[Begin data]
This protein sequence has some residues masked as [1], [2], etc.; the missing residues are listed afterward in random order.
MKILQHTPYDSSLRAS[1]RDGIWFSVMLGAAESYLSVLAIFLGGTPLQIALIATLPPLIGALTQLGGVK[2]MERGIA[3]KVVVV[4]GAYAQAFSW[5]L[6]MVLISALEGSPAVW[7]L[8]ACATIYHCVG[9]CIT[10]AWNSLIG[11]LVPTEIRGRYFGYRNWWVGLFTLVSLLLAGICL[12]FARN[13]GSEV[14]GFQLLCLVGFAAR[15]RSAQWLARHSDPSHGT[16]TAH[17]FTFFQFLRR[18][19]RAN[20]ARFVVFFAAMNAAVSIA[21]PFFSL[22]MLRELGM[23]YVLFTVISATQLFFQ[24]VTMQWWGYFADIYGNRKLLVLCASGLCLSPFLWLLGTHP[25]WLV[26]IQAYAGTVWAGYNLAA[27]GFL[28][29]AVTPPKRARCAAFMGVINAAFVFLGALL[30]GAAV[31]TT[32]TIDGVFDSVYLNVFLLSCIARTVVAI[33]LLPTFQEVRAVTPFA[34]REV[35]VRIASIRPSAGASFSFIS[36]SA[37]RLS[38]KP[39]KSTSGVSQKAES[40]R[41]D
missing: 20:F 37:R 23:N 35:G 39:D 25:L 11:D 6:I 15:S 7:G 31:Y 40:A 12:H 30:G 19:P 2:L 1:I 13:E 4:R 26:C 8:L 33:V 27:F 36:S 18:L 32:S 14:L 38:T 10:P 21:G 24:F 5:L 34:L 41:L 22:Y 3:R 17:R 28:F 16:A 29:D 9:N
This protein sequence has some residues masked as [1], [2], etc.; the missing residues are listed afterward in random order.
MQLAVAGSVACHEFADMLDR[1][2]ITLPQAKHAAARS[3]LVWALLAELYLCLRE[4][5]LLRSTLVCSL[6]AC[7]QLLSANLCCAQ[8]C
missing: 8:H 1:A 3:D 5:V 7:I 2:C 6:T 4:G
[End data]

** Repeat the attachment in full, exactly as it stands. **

This protein sequence has some residues masked as [1], [2], etc.; the missing residues are listed afterward in random order.
MKILQHTPYDSSLRAS[1]RDGIWFSVMLGAAESYLSVLAIFLGGTPLQIALIATLPPLIGALTQLGGVK[2]MERGIA[3]KVVVV[4]GAYAQAFSW[5]L[6]MVLISALEGSPAVW[7]L[8]ACATIYHCVG[9]CIT[10]AWNSLIG[11]LVPTEIRGRYFGYRNWWVGLFTLVSLLLAGICL[12]FARN[13]GSEV[14]GFQLLCLVGFAAR[15]RSAQWLARHSDPSHGT[16]TAH[17]FTFFQFLRR[18][19]RAN[20]ARFVVFFAAMNAAVSIA[21]PFFSL[22]MLRELGM[23]YVLFTVISATQLFFQ[24]VTMQWWGYFADIYGNRKLLVLCASGLCLSPFLWLLGTHP[25]WLV[26]IQAYAGTVWAGYNLAA[27]GFL[28][29]AVTPPKRARCAAFMGVINAAFVFLGALL[30]GAAV[31]TT[32]TIDGVFDSVYLNVFLLSCIARTVVAI[33]LLPTFQEVRAVTPFA[34]REV[35]VRIASIRPSAGASFSFIS[36]SA[37]RLS[38]KP[39]KSTSGVSQKAES[40]R[41]D
missing: 20:F 37:R 23:N 35:G 39:D 25:L 11:D 6:I 15:S 7:G 31:Y 40:A 12:H 30:G 19:P 2:L 1:I 13:E 4:R 26:C 8:L 33:V 27:F 36:S 18:L 32:S 14:L 38:T 10:P 21:G 24:F 5:L 34:L 41:L 22:Y 3:R 17:R 28:F 16:A 29:D 9:N
This protein sequence has some residues masked as [1], [2], etc.; the missing residues are listed afterward in random order.
MQLAVAGSVACHEFADMLDR[1][2]ITLPQAKHAAARS[3]LVWALLAELYLCLRE[4][5]LLRSTLVCSL[6]AC[7]QLLSANLCCAQ[8]C
missing: 8:H 1:A 3:D 5:V 7:I 2:C 6:T 4:G